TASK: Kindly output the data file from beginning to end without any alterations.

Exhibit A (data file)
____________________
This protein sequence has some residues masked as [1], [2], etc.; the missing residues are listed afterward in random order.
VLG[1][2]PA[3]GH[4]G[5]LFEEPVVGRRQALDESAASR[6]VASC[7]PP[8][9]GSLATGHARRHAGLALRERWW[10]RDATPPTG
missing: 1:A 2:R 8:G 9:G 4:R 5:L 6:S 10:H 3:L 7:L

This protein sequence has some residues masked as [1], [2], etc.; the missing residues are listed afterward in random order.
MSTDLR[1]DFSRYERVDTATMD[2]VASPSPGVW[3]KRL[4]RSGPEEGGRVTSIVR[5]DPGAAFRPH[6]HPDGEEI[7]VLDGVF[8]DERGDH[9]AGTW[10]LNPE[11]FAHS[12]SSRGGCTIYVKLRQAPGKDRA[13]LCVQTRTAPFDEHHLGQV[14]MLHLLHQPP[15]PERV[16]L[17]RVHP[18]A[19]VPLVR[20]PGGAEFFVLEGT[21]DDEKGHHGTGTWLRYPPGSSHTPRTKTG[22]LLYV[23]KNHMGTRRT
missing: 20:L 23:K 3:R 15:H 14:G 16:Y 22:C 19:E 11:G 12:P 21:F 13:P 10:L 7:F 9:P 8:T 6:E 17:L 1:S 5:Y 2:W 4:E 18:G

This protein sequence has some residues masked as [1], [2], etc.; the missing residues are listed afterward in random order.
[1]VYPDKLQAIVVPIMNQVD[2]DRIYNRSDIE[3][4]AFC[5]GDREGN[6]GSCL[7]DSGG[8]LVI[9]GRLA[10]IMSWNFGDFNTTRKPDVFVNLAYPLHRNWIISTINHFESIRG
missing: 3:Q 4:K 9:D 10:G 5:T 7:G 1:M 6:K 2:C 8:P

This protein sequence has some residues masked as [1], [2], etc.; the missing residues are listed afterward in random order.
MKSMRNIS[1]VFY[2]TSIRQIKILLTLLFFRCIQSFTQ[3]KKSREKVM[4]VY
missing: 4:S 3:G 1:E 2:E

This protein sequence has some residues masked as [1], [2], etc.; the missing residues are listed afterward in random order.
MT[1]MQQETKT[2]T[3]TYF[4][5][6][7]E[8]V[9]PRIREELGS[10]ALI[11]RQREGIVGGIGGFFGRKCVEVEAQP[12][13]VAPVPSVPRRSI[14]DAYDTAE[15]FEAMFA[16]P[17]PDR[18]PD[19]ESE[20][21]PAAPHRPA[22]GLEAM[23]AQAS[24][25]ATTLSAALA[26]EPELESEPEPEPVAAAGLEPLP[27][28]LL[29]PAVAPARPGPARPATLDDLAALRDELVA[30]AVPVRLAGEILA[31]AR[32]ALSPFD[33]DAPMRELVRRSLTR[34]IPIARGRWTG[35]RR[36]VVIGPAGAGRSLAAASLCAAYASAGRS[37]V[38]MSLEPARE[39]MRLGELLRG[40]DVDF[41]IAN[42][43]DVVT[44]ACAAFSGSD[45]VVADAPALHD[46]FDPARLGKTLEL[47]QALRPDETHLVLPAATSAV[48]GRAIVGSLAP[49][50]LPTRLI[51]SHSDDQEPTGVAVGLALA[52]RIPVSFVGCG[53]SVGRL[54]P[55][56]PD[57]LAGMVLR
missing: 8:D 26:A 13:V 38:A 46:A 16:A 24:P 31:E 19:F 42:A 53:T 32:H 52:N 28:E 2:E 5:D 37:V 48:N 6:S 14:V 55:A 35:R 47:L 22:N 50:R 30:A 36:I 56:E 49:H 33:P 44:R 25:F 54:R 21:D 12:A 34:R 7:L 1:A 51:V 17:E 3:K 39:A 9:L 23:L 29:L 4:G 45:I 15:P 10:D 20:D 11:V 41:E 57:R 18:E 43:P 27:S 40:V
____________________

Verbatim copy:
This protein sequence has some residues masked as [1], [2], etc.; the missing residues are listed afterward in random order.
VLG[1][2]PA[3]GH[4]G[5]LFEEPVVGRRQALDESAASR[6]VASC[7]PP[8][9]GSLATGHARRHAGLALRERWW[10]RDATPPTG
missing: 1:A 2:R 8:G 9:G 4:R 5:L 6:S 10:H 3:L 7:L

This protein sequence has some residues masked as [1], [2], etc.; the missing residues are listed afterward in random order.
MSTDLR[1]DFSRYERVDTATMD[2]VASPSPGVW[3]KRL[4]RSGPEEGGRVTSIVR[5]DPGAAFRPH[6]HPDGEEI[7]VLDGVF[8]DERGDH[9]AGTW[10]LNPE[11]FAHS[12]SSRGGCTIYVKLRQAPGKDRA[13]LCVQTRTAPFDEHHLGQV[14]MLHLLHQPP[15]PERV[16]L[17]RVHP[18]A[19]VPLVR[20]PGGAEFFVLEGT[21]DDEKGHHGTGTWLRYPPGSSHTPRTKTG[22]LLYV[23]KNHMGTRRT
missing: 20:L 23:K 3:R 15:H 14:G 16:Y 22:C 19:E 11:G 12:P 21:F 13:P 10:L 7:F 9:P 8:T 6:E 17:L 1:S 5:Y 2:W 4:E 18:G

This protein sequence has some residues masked as [1], [2], etc.; the missing residues are listed afterward in random order.
[1]VYPDKLQAIVVPIMNQVD[2]DRIYNRSDIE[3][4]AFC[5]GDREGN[6]GSCL[7]DSGG[8]LVI[9]GRLA[10]IMSWNFGDFNTTRKPDVFVNLAYPLHRNWIISTINHFESIRG
missing: 3:Q 4:K 9:D 10:G 5:T 7:G 1:M 6:K 2:C 8:P

This protein sequence has some residues masked as [1], [2], etc.; the missing residues are listed afterward in random order.
MKSMRNIS[1]VFY[2]TSIRQIKILLTLLFFRCIQSFTQ[3]KKSREKVM[4]VY
missing: 4:S 3:G 1:E 2:E

This protein sequence has some residues masked as [1], [2], etc.; the missing residues are listed afterward in random order.
MT[1]MQQETKT[2]T[3]TYF[4][5][6][7]E[8]V[9]PRIREELGS[10]ALI[11]RQREGIVGGIGGFFGRKCVEVEAQP[12][13]VAPVPSVPRRSI[14]DAYDTAE[15]FEAMFA[16]P[17]PDR[18]PD[19]ESE[20][21]PAAPHRPA[22]GLEAM[23]AQAS[24][25]ATTLSAALA[26]EPELESEPEPEPVAAAGLEPLP[27][28]LL[29]PAVAPARPGPARPATLDDLAALRDELVA[30]AVPVRLAGEILA[31]AR[32]ALSPFD[33]DAPMRELVRRSLTR[34]IPIARGRWTG[35]RR[36]VVIGPAGAGRSLAAASLCAAYASAGRS[37]V[38]MSLEPARE[39]MRLGELLRG[40]DVDF[41]IAN[42][43]DVVT[44]ACAAFSGSD[45]VVADAPALHD[46]FDPARLGKTLEL[47]QALRPDETHLVLPAATSAV[48]GRAIVGSLAP[49][50]LPTRLI[51]SHSDDQEPTGVAVGLALA[52]RIPVSFVGCG[53]SVGRL[54]P[55][56]PD[57]LAGMVLR
missing: 8:D 26:A 13:V 38:A 46:A 16:A 24:P 31:E 19:F 42:A 53:T 32:H 52:N 28:E 2:E 5:D 37:V 48:N 6:S 14:V 55:A 35:R 47:L 22:N 50:R 30:A 36:I 56:E 49:H 33:P 44:R 25:F 54:R 21:D 12:A 34:R 7:L 1:A 51:V 17:E 3:K 39:A 9:L 23:L 29:L 4:G 45:I 15:P 10:D 20:D 11:V 41:E 57:R 18:E 43:P 27:S 40:V